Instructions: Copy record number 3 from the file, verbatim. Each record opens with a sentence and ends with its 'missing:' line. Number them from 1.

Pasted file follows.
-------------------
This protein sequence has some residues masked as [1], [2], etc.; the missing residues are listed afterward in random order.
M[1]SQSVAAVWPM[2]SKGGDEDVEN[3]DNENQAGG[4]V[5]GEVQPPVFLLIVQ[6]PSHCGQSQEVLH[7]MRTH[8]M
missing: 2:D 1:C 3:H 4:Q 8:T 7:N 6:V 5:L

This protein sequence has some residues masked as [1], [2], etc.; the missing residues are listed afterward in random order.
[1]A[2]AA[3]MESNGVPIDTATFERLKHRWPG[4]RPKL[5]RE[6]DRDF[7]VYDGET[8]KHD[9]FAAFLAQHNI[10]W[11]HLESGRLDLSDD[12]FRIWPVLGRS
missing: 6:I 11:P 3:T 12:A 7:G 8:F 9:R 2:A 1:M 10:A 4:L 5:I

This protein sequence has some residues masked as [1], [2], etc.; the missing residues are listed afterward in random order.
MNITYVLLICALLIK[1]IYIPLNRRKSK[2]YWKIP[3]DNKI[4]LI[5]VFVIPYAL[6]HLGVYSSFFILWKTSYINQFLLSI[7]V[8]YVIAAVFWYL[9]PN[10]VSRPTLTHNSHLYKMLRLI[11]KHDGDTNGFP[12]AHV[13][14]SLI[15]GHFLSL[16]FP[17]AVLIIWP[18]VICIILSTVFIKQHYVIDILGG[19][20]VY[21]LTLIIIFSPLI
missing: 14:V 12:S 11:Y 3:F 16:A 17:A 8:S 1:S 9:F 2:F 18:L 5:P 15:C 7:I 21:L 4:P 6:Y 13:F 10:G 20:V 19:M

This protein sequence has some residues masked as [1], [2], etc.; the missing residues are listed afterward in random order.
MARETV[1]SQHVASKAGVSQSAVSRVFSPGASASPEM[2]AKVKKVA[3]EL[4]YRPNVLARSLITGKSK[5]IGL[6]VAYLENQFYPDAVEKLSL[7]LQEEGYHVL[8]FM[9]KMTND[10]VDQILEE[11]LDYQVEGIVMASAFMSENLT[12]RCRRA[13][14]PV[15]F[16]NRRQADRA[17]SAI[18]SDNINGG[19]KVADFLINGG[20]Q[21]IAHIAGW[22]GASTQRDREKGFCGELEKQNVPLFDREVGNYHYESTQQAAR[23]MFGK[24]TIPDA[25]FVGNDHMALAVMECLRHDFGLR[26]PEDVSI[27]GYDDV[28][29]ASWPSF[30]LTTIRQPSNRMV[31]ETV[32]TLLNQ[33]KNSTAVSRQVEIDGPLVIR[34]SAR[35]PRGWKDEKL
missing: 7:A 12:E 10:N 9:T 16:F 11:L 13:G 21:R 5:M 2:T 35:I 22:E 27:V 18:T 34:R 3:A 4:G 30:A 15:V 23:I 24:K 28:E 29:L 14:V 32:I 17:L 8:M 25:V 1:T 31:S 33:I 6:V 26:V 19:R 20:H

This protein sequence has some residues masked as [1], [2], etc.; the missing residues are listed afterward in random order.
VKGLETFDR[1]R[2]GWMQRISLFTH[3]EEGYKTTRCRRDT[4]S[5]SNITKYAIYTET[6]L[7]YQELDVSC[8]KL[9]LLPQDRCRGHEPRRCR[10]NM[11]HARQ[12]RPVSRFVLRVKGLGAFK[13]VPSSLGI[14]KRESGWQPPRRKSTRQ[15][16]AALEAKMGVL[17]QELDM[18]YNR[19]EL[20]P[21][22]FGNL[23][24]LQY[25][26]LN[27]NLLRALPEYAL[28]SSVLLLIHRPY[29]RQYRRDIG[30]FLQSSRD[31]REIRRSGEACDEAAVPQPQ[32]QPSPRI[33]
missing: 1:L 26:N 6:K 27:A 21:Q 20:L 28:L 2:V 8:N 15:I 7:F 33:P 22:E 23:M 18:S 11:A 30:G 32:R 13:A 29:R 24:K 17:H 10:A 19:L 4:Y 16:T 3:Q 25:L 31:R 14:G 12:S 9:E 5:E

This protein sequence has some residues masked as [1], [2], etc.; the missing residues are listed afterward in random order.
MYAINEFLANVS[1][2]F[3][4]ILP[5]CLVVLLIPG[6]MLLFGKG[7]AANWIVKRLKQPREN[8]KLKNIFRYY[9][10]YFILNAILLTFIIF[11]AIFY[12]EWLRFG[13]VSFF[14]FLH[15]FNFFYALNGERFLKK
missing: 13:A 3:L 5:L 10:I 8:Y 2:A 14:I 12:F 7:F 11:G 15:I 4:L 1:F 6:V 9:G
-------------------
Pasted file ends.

This protein sequence has some residues masked as [1], [2], etc.; the missing residues are listed afterward in random order.
MNITYVLLICALLIK[1]IYIPLNRRKSK[2]YWKIP[3]DNKI[4]LI[5]VFVIPYAL[6]HLGVYSSFFILWKTSYINQFLLSI[7]V[8]YVIAAVFWYL[9]PN[10]VSRPTLTHNSHLYKMLRLI[11]KHDGDTNGFP[12]AHV[13][14]SLI[15]GHFLSL[16]FP[17]AVLIIWP[18]VICIILSTVFIKQHYVIDILGG[19][20]VY[21]LTLIIIFSPLI
missing: 14:V 12:S 11:Y 3:F 16:A 17:A 8:S 1:S 9:F 2:F 18:L 5:P 15:C 7:I 21:L 4:P 6:Y 13:F 10:G 20:V 19:M